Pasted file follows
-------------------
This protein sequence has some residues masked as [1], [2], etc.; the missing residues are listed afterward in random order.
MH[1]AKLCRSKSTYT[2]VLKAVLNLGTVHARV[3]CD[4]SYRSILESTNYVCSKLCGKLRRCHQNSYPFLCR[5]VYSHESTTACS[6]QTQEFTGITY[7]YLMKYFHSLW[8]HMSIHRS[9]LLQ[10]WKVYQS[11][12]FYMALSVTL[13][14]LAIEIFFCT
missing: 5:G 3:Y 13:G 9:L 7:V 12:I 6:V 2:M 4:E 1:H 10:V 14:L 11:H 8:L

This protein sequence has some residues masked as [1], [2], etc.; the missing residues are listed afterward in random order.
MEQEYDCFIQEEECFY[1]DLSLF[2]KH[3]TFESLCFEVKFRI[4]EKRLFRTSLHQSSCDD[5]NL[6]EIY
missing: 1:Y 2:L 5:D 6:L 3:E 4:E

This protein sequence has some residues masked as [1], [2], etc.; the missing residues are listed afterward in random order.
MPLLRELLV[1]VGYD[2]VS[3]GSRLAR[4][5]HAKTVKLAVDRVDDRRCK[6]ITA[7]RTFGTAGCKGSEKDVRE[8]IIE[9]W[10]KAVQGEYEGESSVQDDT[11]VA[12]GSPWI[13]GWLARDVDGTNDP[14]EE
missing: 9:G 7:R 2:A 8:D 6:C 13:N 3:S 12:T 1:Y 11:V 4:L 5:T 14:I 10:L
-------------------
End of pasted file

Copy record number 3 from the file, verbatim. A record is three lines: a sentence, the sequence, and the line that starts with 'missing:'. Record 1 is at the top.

This protein sequence has some residues masked as [1], [2], etc.; the missing residues are listed afterward in random order.
MPLLRELLV[1]VGYD[2]VS[3]GSRLAR[4][5]HAKTVKLAVDRVDDRRCK[6]ITA[7]RTFGTAGCKGSEKDVRE[8]IIE[9]W[10]KAVQGEYEGESSVQDDT[11]VA[12]GSPWI[13]GWLARDVDGTNDP[14]EE
missing: 9:G 7:R 2:A 8:D 6:C 13:N 3:S 12:T 1:Y 11:V 4:L 5:T 14:I 10:L